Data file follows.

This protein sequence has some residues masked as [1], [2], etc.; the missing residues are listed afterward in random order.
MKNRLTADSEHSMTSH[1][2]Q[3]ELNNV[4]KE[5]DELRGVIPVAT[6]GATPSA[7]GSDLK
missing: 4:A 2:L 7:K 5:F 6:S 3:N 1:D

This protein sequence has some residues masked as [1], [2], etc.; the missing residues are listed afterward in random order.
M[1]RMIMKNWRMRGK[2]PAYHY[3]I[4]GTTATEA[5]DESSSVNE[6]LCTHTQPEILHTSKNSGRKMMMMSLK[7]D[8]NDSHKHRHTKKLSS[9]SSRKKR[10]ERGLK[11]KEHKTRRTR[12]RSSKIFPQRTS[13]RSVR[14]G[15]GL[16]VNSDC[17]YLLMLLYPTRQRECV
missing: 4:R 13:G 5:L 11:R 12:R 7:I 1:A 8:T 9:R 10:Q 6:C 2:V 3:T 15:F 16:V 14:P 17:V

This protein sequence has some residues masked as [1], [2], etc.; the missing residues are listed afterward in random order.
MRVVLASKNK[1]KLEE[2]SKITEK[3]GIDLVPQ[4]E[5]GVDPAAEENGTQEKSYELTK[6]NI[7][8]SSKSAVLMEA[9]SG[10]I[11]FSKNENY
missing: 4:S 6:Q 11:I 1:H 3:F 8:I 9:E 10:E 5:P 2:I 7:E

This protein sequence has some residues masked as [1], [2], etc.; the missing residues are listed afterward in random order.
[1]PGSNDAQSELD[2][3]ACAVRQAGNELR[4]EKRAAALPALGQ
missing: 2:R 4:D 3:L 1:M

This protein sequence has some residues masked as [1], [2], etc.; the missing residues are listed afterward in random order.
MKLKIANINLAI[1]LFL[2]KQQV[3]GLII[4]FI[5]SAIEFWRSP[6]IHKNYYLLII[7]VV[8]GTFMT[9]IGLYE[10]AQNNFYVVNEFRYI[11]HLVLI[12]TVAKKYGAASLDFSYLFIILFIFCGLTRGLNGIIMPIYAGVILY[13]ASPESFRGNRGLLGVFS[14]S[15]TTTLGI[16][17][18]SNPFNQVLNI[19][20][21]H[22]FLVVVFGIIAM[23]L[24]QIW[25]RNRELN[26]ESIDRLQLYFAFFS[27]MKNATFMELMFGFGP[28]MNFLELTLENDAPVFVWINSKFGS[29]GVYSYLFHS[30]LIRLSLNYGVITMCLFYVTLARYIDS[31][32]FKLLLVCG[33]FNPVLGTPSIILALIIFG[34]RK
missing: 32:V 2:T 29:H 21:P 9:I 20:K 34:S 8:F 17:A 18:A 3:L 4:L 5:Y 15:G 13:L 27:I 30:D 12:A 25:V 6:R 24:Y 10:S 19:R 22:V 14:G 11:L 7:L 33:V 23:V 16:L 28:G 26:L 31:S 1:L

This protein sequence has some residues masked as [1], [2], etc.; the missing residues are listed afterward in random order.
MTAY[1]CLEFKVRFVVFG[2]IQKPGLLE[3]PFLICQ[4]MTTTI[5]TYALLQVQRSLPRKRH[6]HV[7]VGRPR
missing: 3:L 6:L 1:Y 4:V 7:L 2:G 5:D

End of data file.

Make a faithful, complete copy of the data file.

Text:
This protein sequence has some residues masked as [1], [2], etc.; the missing residues are listed afterward in random order.
MKNRLTADSEHSMTSH[1][2]Q[3]ELNNV[4]KE[5]DELRGVIPVAT[6]GATPSA[7]GSDLK
missing: 4:A 2:L 7:K 5:F 6:S 3:N 1:D

This protein sequence has some residues masked as [1], [2], etc.; the missing residues are listed afterward in random order.
M[1]RMIMKNWRMRGK[2]PAYHY[3]I[4]GTTATEA[5]DESSSVNE[6]LCTHTQPEILHTSKNSGRKMMMMSLK[7]D[8]NDSHKHRHTKKLSS[9]SSRKKR[10]ERGLK[11]KEHKTRRTR[12]RSSKIFPQRTS[13]RSVR[14]G[15]GL[16]VNSDC[17]YLLMLLYPTRQRECV
missing: 4:R 13:G 5:L 11:R 12:R 7:I 1:A 8:T 9:R 10:Q 6:C 2:V 3:T 15:F 16:V 14:P 17:V

This protein sequence has some residues masked as [1], [2], etc.; the missing residues are listed afterward in random order.
MRVVLASKNK[1]KLEE[2]SKITEK[3]GIDLVPQ[4]E[5]GVDPAAEENGTQEKSYELTK[6]NI[7][8]SSKSAVLMEA[9]SG[10]I[11]FSKNENY
missing: 4:S 6:Q 11:I 1:H 3:F 8:I 9:E 10:E 5:P 2:I 7:E

This protein sequence has some residues masked as [1], [2], etc.; the missing residues are listed afterward in random order.
[1]PGSNDAQSELD[2][3]ACAVRQAGNELR[4]EKRAAALPALGQ
missing: 2:R 4:D 3:L 1:M

This protein sequence has some residues masked as [1], [2], etc.; the missing residues are listed afterward in random order.
MKLKIANINLAI[1]LFL[2]KQQV[3]GLII[4]FI[5]SAIEFWRSP[6]IHKNYYLLII[7]VV[8]GTFMT[9]IGLYE[10]AQNNFYVVNEFRYI[11]HLVLI[12]TVAKKYGAASLDFSYLFIILFIFCGLTRGLNGIIMPIYAGVILY[13]ASPESFRGNRGLLGVFS[14]S[15]TTTLGI[16][17][18]SNPFNQVLNI[19][20][21]H[22]FLVVVFGIIAM[23]L[24]QIW[25]RNRELN[26]ESIDRLQLYFAFFS[27]MKNATFMELMFGFGP[28]MNFLELTLENDAPVFVWINSKFGS[29]GVYSYLFHS[30]LIRLSLNYGVITMCLFYVTLARYIDS[31][32]FKLLLVCG[33]FNPVLGTPSIILALIIFG[34]RK
missing: 32:V 2:T 29:H 21:P 9:I 20:K 34:S 8:F 17:A 18:A 3:L 4:L 5:Y 15:G 13:L 27:I 30:D 12:A 25:V 6:R 24:Y 10:S 19:R 22:V 14:G 11:L 7:L 33:V 23:V 16:L 28:G 26:L 31:S 1:L

This protein sequence has some residues masked as [1], [2], etc.; the missing residues are listed afterward in random order.
MTAY[1]CLEFKVRFVVFG[2]IQKPGLLE[3]PFLICQ[4]MTTTI[5]TYALLQVQRSLPRKRH[6]HV[7]VGRPR
missing: 3:L 6:L 1:Y 4:V 7:L 2:G 5:D